WASHINGTON — Top Biden administration officials say they believe the next four weeks will shape the eventual outcome of Russia’s war in Ukraine, with lasting ramifications that will influence the drawing of the map of Europe for the decades to come.
While officials still expect the war to be long and grueling, they say it is imperative to rush Ukraine with as many new weapons as possible – especially long-range artillery and anti-radar radars. -artillery – to repel the new advance of Russia in the eastern Donbass. Region.
Reflecting the renewed sense of urgency, President Biden announced on Thursday that the United States would send an additional $800 million in military aid to Ukraine, the second such package in just over a week.
Mr Biden said the latest aid package sent “an unequivocal message” to Russian President Vladimir V. Putin: “He will never succeed in dominating and occupying all of Ukraine”.
In remarks at the White House, Mr Biden said that while the United States would announce many details about the weapons it is shipping to Ukraine, some of them would be kept secret. The president borrowed and modified a famous phrase from Theodore Roosevelt, saying the United States would “speak softly and carry a large javelin”, a reference to the anti-tank weapon the Ukrainians used effectively against Russian armour.
Determined to act quickly, Secretary of Defense Lloyd J. Austin III and Gen. Mark A. Milley, Chairman of the Joint Chiefs of Staff, spoke this week with allies around the world and called next month crucial.
If Russia can push east, Mr Putin will be in a better position at home to sell his so-called ‘special military operation’ as a limited success and claim he provided protection for the pro-Russian minority in Ukraine, U.S. officials said. He could then ask for a ceasefire but would be encouraged to use Donbass as leverage in any negotiations, they said. Officials spoke on condition of anonymity to discuss operational matters.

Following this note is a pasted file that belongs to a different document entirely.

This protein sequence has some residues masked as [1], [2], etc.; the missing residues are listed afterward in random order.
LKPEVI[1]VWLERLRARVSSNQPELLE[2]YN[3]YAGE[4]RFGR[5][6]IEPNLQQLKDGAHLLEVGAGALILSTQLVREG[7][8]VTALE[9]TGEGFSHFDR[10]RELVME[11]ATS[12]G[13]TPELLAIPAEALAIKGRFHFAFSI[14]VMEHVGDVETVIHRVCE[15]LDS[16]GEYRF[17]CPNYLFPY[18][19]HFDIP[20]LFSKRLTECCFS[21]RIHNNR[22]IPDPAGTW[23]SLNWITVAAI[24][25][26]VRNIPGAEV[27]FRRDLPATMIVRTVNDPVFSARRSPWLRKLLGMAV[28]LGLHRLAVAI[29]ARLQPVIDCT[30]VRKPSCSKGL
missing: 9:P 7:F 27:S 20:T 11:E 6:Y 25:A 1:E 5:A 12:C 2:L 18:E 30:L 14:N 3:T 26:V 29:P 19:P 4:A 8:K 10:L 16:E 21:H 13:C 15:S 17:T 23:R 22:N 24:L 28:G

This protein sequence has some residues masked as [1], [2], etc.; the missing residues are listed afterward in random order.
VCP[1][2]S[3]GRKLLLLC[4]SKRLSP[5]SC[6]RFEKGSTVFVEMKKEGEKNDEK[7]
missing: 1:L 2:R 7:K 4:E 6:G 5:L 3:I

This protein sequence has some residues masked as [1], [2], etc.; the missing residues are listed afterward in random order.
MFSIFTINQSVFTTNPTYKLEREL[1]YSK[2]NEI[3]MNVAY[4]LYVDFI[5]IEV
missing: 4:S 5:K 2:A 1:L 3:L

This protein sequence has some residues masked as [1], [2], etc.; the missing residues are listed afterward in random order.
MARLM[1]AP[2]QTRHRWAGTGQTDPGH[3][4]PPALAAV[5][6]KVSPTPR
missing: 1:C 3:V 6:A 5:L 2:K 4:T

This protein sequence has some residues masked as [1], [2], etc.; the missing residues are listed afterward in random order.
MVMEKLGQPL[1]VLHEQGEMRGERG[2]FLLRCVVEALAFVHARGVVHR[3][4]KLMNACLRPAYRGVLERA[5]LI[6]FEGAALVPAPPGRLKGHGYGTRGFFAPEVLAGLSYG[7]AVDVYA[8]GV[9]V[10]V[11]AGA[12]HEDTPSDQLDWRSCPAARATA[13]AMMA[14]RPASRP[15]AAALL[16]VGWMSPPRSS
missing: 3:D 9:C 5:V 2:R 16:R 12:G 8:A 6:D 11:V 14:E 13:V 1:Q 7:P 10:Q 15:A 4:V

But if Ukraine’s military can stop Russia’s advance into the Donbass, officials say Mr Putin will face a stark choice: commit more combat power to a fight that could drag on for years or negotiate seriously in peace talks.
The first option could mean full national mobilization, officials say, and is politically risky for the Russian leader.
The next phase of the war “will be of crucial importance”, said Peter Maurer, president of the International Committee of the Red Cross, who visited Ukraine in March. “The escalation of hostilities in the Donbass and in all areas affected by the armed conflict is extremely worrying.”
At the Pentagon this week, Mr. Austin and General Milley had non-stop phone calls and meetings with allies centered on one topic: weapons. Mr. Austin spoke with his Romanian counterpart on Monday and with the Spanish Minister of Defense on Tuesday. On Wednesday he met the Polish defense minister, and on Thursday he huddled with his Czech counterpart.
With all four, the discussions were the same, officials said: how to ship more powerful weapons to Ukraine in the coming weeks.
After weeks of focusing on anti-tank and anti-aircraft weapons like Javelins and Stingers, new deliveries last week included long-range artillery, tactical vehicles and mobile radar systems to help Ukrainians detect and destroy Russian artillery positions.
Other countries send tanks, more artillery and anti-ship missiles.
General Milley’s phone log this week looks like a roll call of countries with heavy artillery and weapons: Australia, Britain, Canada, Denmark, France, Germany, Greece, Italy, Netherlands, Norway, Portugal , Sweden and Turkey.
A senior Defense Ministry official has described next month as a crucial turning point for Russia and Ukraine. This phase of the battle ostensibly favors Russia to some extent, as Russian troops move into more open terrain instead of bogged down in towns.